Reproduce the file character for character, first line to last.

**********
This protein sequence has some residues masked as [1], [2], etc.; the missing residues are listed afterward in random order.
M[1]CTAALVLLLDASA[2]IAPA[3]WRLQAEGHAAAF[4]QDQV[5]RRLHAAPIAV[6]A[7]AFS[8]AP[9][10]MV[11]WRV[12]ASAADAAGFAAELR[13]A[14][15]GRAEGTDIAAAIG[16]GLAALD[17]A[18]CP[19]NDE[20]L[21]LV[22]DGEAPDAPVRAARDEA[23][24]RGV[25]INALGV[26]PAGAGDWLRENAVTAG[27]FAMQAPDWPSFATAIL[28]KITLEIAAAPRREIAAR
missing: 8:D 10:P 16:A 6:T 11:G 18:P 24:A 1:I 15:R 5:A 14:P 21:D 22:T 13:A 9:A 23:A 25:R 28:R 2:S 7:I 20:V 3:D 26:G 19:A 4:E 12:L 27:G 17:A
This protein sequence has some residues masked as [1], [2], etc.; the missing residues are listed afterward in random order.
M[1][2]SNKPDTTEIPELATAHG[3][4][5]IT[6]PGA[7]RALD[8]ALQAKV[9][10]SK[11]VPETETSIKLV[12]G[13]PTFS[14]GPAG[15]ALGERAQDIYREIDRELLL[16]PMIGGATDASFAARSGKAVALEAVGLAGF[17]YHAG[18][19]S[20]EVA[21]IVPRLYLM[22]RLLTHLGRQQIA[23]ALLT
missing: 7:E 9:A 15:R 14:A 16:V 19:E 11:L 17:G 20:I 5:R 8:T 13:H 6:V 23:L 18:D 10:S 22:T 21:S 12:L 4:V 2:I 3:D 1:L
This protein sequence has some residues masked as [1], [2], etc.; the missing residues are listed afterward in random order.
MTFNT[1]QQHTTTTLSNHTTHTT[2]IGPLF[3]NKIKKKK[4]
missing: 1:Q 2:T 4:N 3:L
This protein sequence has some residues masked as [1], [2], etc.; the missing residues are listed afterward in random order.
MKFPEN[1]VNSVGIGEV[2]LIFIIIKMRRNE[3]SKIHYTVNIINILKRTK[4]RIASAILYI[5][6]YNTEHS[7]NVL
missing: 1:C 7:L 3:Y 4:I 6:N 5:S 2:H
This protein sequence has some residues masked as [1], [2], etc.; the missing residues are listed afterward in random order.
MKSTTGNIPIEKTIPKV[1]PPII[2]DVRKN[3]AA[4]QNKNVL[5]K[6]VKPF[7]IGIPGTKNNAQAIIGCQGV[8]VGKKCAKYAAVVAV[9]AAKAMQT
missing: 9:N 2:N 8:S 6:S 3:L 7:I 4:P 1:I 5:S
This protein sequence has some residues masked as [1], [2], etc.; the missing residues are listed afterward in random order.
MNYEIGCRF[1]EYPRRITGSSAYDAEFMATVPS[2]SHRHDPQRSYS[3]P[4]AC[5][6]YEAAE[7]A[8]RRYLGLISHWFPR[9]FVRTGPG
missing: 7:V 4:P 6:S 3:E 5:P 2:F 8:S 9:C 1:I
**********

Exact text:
This protein sequence has some residues masked as [1], [2], etc.; the missing residues are listed afterward in random order.
M[1]CTAALVLLLDASA[2]IAPA[3]WRLQAEGHAAAF[4]QDQV[5]RRLHAAPIAV[6]A[7]AFS[8]AP[9][10]MV[11]WRV[12]ASAADAAGFAAELR[13]A[14][15]GRAEGTDIAAAIG[16]GLAALD[17]A[18]CP[19]NDE[20]L[21]LV[22]DGEAPDAPVRAARDEA[23][24]RGV[25]INALGV[26]PAGAGDWLRENAVTAG[27]FAMQAPDWPSFATAIL[28]KITLEIAAAPRREIAAR
missing: 8:D 10:P 16:A 6:T 11:G 18:P 24:A 1:I 15:R 5:A 14:P 21:D 22:T 13:A 9:A 23:A 25:R 28:R 2:S 7:I 20:V 3:D 26:G 19:A 4:E 12:L 27:G 17:A
This protein sequence has some residues masked as [1], [2], etc.; the missing residues are listed afterward in random order.
M[1][2]SNKPDTTEIPELATAHG[3][4][5]IT[6]PGA[7]RALD[8]ALQAKV[9][10]SK[11]VPETETSIKLV[12]G[13]PTFS[14]GPAG[15]ALGERAQDIYREIDRELLL[16]PMIGGATDASFAARSGKAVALEAVGLAGF[17]YHAG[18][19]S[20]EVA[21]IVPRLYLM[22]RLLTHLGRQQIA[23]ALLT
missing: 7:E 9:A 15:R 14:A 16:V 19:E 11:L 17:G 20:I 5:R 8:T 13:H 6:V 23:L 18:D 10:S 22:T 21:S 12:L 4:V 2:I 3:D 1:L
This protein sequence has some residues masked as [1], [2], etc.; the missing residues are listed afterward in random order.
MTFNT[1]QQHTTTTLSNHTTHTT[2]IGPLF[3]NKIKKKK[4]
missing: 1:Q 2:T 4:N 3:L
This protein sequence has some residues masked as [1], [2], etc.; the missing residues are listed afterward in random order.
MKFPEN[1]VNSVGIGEV[2]LIFIIIKMRRNE[3]SKIHYTVNIINILKRTK[4]RIASAILYI[5][6]YNTEHS[7]NVL
missing: 1:C 7:L 3:Y 4:I 6:N 5:S 2:H
This protein sequence has some residues masked as [1], [2], etc.; the missing residues are listed afterward in random order.
MKSTTGNIPIEKTIPKV[1]PPII[2]DVRKN[3]AA[4]QNKNVL[5]K[6]VKPF[7]IGIPGTKNNAQAIIGCQGV[8]VGKKCAKYAAVVAV[9]AAKAMQT
missing: 9:N 2:N 8:S 6:S 3:L 7:I 4:P 1:I 5:S
This protein sequence has some residues masked as [1], [2], etc.; the missing residues are listed afterward in random order.
MNYEIGCRF[1]EYPRRITGSSAYDAEFMATVPS[2]SHRHDPQRSYS[3]P[4]AC[5][6]YEAAE[7]A[8]RRYLGLISHWFPR[9]FVRTGPG
missing: 7:V 4:P 6:S 3:E 5:P 2:F 8:S 9:C 1:I